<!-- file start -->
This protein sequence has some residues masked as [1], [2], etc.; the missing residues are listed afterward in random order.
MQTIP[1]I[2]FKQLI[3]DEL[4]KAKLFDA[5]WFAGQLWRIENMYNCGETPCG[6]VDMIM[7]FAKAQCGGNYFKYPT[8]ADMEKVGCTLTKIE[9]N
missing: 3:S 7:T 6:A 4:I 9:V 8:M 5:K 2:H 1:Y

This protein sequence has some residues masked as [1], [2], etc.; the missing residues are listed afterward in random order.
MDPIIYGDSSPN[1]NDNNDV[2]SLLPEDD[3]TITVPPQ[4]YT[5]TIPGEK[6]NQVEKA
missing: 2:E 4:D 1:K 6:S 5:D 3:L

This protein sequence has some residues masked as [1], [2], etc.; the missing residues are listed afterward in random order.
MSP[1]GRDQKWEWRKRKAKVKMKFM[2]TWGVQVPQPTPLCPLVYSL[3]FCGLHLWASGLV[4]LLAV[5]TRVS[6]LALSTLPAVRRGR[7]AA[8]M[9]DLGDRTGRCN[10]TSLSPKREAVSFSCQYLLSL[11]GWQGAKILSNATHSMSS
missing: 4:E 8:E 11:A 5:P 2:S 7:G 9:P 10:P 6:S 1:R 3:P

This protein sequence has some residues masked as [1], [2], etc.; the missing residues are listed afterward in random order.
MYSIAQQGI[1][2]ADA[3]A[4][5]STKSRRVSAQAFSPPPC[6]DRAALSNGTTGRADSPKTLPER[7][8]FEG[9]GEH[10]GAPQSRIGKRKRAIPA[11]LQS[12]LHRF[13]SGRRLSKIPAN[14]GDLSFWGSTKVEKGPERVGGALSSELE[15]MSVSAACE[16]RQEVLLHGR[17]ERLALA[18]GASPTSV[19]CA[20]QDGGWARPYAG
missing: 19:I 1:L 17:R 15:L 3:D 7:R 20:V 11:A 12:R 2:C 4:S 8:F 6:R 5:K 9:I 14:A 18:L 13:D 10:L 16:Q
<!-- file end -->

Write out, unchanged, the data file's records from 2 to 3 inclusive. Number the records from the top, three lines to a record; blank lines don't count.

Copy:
This protein sequence has some residues masked as [1], [2], etc.; the missing residues are listed afterward in random order.
MDPIIYGDSSPN[1]NDNNDV[2]SLLPEDD[3]TITVPPQ[4]YT[5]TIPGEK[6]NQVEKA
missing: 2:E 4:D 1:K 6:S 5:D 3:L

This protein sequence has some residues masked as [1], [2], etc.; the missing residues are listed afterward in random order.
MSP[1]GRDQKWEWRKRKAKVKMKFM[2]TWGVQVPQPTPLCPLVYSL[3]FCGLHLWASGLV[4]LLAV[5]TRVS[6]LALSTLPAVRRGR[7]AA[8]M[9]DLGDRTGRCN[10]TSLSPKREAVSFSCQYLLSL[11]GWQGAKILSNATHSMSS
missing: 4:E 8:E 11:A 5:P 2:S 7:G 9:P 10:P 6:S 1:R 3:P